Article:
Posted in: Clutch General

Clutch system and how they function

Clutch system and how they function

A clutch is a metal disc with friction material bonded to it, much like brake pads. When a clutch has no pressure against it, it freewheels. But when pressure is applied to a clutch, it engages against another part, so they rotate at the same speed.

While you might find clutches in other places, they’re always found in a transmission. A manual transmission clutch, it is positioned between the engine’s crankshaft and the transmission housing on an input shaft, inside the bell housing. In an automatic transmission, a series of clutches are located inside the transaxle assembly.

Although they last a long time under normal usage, clutches are wearable components and may eventually need to be replaced. Luckily, you can get a new clutch kit and all your other clutch parts delivered right to your door from Kamsiparts Automotive Limited.

What’s the difference between manual and automatic transmission?
There are a few major differences between a manual and automatic transmission:
There’s only one large clutch disc in a manual transmission where automatics have a series of smaller clutches.
The clutch disc remains dry in a manual system where the clutches are oil-bathed in an automatic.
A clutch pedal engages the clutch disc on a manual while the torque converter on an automatic transmission is what causes the clutches to engage.
Clutches in an automatic are serviced during a rebuild
Clutch in a manual transmission is replaced as a maintenance item

Clutch main parts and their functions

While there are many related parts, these eight parts are the major players in a clutch system on a manual transmission.

1. Clutch disc: The purpose of the system revolves around one component, the clutch disc. A large round disc typically more than 30 cm in diameter, it slides onto the transmission’s input shaft. On both flat surfaces is bonded friction material that’s commonly semi-metallic like brake pads. When the clutch pedal is pressed, it spins freely and no power transfers between the transmission and engine. When the clutch pedal is released, it is squashed between the flywheel and the clutch pressure plate to match the transmission’s rotation with engine speed.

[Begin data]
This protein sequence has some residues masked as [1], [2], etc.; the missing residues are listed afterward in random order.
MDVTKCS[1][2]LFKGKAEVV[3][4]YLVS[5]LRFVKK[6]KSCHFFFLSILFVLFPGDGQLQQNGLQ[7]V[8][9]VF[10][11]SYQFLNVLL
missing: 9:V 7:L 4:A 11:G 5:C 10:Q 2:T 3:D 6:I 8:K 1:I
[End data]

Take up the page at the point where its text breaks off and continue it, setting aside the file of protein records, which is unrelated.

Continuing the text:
2. Clutch pressure plate: The clutch pressure plate is on the opposite side of the clutch disc from the engine. Its purpose is to release pressure from the clutch when the pedal is pressed. Metal fingers in the middle are actually springs that, when pressed together, lever a pressure disc away from the friction material.

3. Flywheel: The flywheel is bolted securely to a flange at the rear of the engine’s crankshaft. It’s a heavy steel plate that performs a few roles. First, it’s a weighted mass that minimizes vibration by balancing the engine’s rotation. As well, the flywheel smooths the engine’s revolutions per minute (RPMs) up and down to make engaging the clutch less jerky. Its main purpose is for the friction material on the clutch disc to lock against, letting the transmission carry away the power the engine produces.

4. Release fork/release bearing: The pressure plate is spinning at the same rate of rotation as the engine, and a stationary part need to engage it to release pressure from the clutch when needed. That’s the job assigned to a release fork and release bearing. When the clutch pedal is depressed, it extends a rod at the transmission to press against the release fork. In turn, the fork uses lever motion to press toward the fingers of the clutch pressure plate. A release bearing at the end of the clutch fork allows the non-rotating fork to release pressure, disengaging the clutch.

5. Slave cylinder: The clutch slave cylinder has a single purpose. When activated, a rod extends from the slave cylinder to press against the release fork. Typically, the slave cylinder is hydraulically operated although in some instances it could be cable operated as well.

6. Master cylinder: In clutch systems that use hydraulic pressure, a master cylinder is a crucial part. It’s mounted to a car’s firewall directly opposite the clutch pedal. When the pedal is pressed, a piston in the master cylinder compresses fluid into the hydraulic line toward the slave cylinder. That fluid pressure activates the slave cylinder and so on. When the pedal is released, fluid returns to the master cylinder and the clutch disc re-engages.

7. Clutch pedal: From inside your car, the only clutch component you can visually recognize is the clutch pedal. It leverages the energy from your foot pressing on it to move the piston in the master cylinder. A heavy spring on the clutch pedal is used to return it to the top of its travel when you lift your foot.

8. Pilot bearing: While not exactly a clutch part, the pilot bearing is included because it should be replaced when changing the clutch. It’s a small ball bearing or needle bearing assembly that fits perfectly into the end of the crankshaft. The transmission input shaft fits into the center of the pilot bearing, both centering the transmission and clutch and stabilizing the transmission with the engine.

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